Magazine article Occupational Hazards

Safety and Quality: Success at Georgia Gulf

Magazine article Occupational Hazards

Safety and Quality: Success at Georgia Gulf

Article excerpt

Georgia Gulf's Delaware City, Del., plant has turned around its employee morale and safety problems by using the quality process and employee involvement to produce lasting change.

In 1988, Georgia Gulf's Delaware City, Del., plant was experiencing injuries at an unacceptable rate. The facility had tried the usual safety programs -- gifts, awards, etc. -- but those traditional approaches had produced only short-term acceptance levels.

In addition, morale at the plant was low, and the workforce feared that the facility was on the verge of closing.

Faced with daunting challenges, this facility turned its safety performance around. It took a quality-based accident prevention approach to safety.

The story of the safety initiative at Georgia Gulf's Delaware City facility reads like a primer in quality and safety:

* David DiPiero, the plant manager, consistently held out for long-term goals and planning, and removed inappropriate disciplinary pressures from the safety system, thereby driving out fear.

* The safety steering committee learned to distinguish between the common and the special causes of accidents, and to track and respond to them accordingly, and

* "There was genuine employee involvement at every step of our new accident prevention effort -- it was the difference between night and day," said Gary Davis, chemical operator and safety steering committee facilitator.

Plant Profile

Atlanta-based Georgia Gulf is one of the largest producers of polyvinyl chloride (PVC) in the nation.

Located south of Philadelphia on the Delaware River, the Delaware City, Del., plant employs approximately 150 people, including the office group. The plant runs 24 hr a day, in 12-hr shifts (from 7 to 7), seven days a week.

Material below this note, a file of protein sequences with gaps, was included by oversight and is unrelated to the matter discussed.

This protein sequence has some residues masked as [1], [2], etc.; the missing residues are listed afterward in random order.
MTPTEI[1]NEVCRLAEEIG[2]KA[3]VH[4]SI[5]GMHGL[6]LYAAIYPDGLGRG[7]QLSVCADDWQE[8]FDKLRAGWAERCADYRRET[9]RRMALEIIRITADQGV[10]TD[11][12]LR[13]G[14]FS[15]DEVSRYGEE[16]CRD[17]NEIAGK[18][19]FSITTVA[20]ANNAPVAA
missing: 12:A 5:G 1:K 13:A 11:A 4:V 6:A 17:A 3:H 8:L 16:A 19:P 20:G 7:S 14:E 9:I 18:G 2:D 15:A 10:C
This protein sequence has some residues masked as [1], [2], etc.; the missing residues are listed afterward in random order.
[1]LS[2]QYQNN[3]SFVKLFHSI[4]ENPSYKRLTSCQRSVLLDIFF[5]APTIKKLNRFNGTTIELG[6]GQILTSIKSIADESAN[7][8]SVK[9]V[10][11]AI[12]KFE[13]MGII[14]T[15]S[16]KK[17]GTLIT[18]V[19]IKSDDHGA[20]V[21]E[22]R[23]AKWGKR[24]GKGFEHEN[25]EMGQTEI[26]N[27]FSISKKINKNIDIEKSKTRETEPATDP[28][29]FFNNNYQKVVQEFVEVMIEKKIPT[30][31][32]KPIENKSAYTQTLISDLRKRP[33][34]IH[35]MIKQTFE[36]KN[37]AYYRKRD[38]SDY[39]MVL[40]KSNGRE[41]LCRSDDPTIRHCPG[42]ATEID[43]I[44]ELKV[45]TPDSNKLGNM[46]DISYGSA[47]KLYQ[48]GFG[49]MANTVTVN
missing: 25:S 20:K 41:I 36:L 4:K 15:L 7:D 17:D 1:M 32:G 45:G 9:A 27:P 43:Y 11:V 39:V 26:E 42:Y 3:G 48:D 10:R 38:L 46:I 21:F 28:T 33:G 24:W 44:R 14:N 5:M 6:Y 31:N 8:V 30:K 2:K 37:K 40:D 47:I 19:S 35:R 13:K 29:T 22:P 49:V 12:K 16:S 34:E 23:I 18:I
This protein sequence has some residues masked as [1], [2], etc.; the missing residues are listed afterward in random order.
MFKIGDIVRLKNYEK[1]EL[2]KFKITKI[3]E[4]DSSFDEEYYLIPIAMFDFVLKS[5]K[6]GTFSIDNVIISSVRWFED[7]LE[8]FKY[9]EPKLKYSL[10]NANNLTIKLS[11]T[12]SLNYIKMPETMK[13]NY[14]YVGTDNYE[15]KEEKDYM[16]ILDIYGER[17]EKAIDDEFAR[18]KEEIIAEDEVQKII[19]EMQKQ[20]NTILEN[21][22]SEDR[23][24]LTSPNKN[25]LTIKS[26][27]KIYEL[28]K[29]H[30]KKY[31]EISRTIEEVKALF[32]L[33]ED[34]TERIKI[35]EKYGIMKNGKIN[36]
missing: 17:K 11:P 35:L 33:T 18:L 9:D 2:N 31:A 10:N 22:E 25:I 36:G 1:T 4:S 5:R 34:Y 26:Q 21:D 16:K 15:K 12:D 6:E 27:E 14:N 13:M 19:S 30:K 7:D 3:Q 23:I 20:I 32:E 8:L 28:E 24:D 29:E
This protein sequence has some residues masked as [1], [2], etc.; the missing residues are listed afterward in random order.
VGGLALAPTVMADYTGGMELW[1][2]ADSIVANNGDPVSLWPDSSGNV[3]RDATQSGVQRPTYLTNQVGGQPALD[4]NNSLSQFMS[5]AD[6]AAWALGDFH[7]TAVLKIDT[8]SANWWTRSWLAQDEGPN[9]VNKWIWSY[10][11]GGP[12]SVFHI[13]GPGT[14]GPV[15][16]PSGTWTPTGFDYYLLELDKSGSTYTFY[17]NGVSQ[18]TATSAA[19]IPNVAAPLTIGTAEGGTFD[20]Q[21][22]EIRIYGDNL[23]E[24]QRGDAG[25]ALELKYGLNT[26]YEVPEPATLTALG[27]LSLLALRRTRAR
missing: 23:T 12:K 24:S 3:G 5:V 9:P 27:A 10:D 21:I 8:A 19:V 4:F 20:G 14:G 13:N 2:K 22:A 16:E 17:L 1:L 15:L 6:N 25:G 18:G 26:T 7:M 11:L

The Delaware City plant produces emulsion, suspension, and specialty resins. The compound plant produces PVC in pellet and powdered form. The emulsions and suspensions are used in producing plastic, pipe, flooring, and anything that uses vinyl, including tubing, computer hardware casings, and kidney dialysis machines. The plant also ships product in 50-lb bags, in bulk containers, or by rail.

According to Davis, "The facility was not breaking any records for safety -- or for anything else. Our safety performance was disappointing, the worst in the company, in fact. And both quality and production were also disappointing."

Davis said contributing to this low level of performance was that the facility had changed ownership three times between 1982 and 1984, with the last transaction by Georgia Gulf.

Davis said it was pretty clear to the workforce that something had to improve -- or else. The question on most people's minds was, "How long can a corporation carry a facility that has so many challenges?"

A Visit to Monsanto

In view of this bleak picture, in 1988, Charlie Greenberg, production supervisor, and Ron Pearce, employee relations supervisor, went to observe the behavior-based Monsanto Accident Prevention Process (MAPP) at the Monsanto facility in Pensacola, Florida.

While Greenberg and Pearce were on a guided tour of the Monsanto facility, one of the trained MAPP personnel noticed that the two visitors were not consistently using handrails on the stairways. He pointed this out to the two men from Georgia Gulf, remarking that Monsanto's accident prevention initiative called for Three-Point Contact on stairways.

Greenberg was surprised that one of Monsanto's operators felt comfortable reminding them of this at-risk behavior. The Georgia Gulf visitors also noticed that Monsanto personnel were genuinely excited about safety in their plant.

Greenberg and Pearce returned enthusiastic about the possibilities at Georgia Gulf--Delaware City. Dave DiPiero had just been appointed plant manager. After talking with Pearce and Greenberg, DiPiero asked for and received permission from the corporate office to try a similar accident prevention approach. …

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